« on: July 09, 2010, 08:51:18 PM »
I was trying to find an area where my husband and I could both go to school and we looked at Charlotte because UNC-Charlotte was close by. If you are not married and not tied to an area, I would advise against going to Charlotte. I actually chose to go to CSL's sister school Florida Coastal (ABA accredited) instead, and am transferring to a T-1 (so transferring is an option from the Infinilaw schools, but don't go there expecting to transfer). If CSL is anything like FCSL, which I'm pretty sure it is, your 1L curve will be really bad. Ours was 2.5 1st semester and 2.7 2nd semester. The curve, while completely passable, adds an element of stress to law school that T-1/2 students don't have to deal with. Also, if Charlotte isn't giving you a scholarship, then you will be looking at $150K debt (tuition + living expenses) when you graduate, unless your parents are helping you, and coming from a provisionally accredited program is going to make it a lot harder to find a job to repay the loans. (Especially since you will be graduating at a time when the legal bubble has burst and jobs are hard to come by in general.) Another thing to think about is whether you are willing to take the gamble because it is possible that the school won't get accreditation, though highly unlikely because the other 2 infinilaw schools got it pretty quickly.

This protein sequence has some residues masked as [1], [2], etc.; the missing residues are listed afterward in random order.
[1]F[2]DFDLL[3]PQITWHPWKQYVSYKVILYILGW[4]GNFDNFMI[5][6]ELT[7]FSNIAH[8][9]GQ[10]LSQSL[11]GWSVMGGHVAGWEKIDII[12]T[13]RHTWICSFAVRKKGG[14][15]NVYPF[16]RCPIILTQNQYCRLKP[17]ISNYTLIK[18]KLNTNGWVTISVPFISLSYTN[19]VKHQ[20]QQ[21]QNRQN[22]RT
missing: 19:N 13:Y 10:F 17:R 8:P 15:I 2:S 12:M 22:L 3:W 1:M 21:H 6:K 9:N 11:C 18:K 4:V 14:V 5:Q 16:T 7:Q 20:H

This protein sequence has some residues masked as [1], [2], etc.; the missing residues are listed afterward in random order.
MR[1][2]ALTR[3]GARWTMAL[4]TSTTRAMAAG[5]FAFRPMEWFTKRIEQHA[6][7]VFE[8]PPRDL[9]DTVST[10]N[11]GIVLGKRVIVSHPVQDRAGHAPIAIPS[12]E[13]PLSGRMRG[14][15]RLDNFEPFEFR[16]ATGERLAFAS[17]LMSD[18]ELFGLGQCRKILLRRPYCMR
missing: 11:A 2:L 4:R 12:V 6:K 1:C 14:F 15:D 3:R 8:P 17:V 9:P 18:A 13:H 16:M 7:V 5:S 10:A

On the positive side, if it is anything like FCSL, the teachers will be excellent and will be helpful outside of class if you have questions, give lots of examples of what you are up against on the final, and hold review sessions. The school will have you take a PASS class to help you figure out how to prep for finals, and this class is extremely boring but very helpful. They will also give you midterms the 1st semester so that you can be more prepared for what you will face at finals time. If it is anything like FCSL, the career services department will be excellent. They also have a number of other programs to help you succeed like mentors, the shadow program, and bar prep counselors & weekly free lunches with other students studying to take the bar. One last positive thing is that you will often find free food at club meetings and lectures, generally pizza, and a lot of students take advantage of it (myself included) as a way to cut down costs.
Some people on this site will tell you not to go to CSL and that you should retake the LSAT and try again because of the cost and the fact that the amount of available legal jobs has shrunk. Other people on the site will tell you that if you are willing to work really hard and really want to be a lawyer then you should go. Ultimately, it is up to you to decide what is best for you. Just make sure that you consider all of your options and their potential consequences.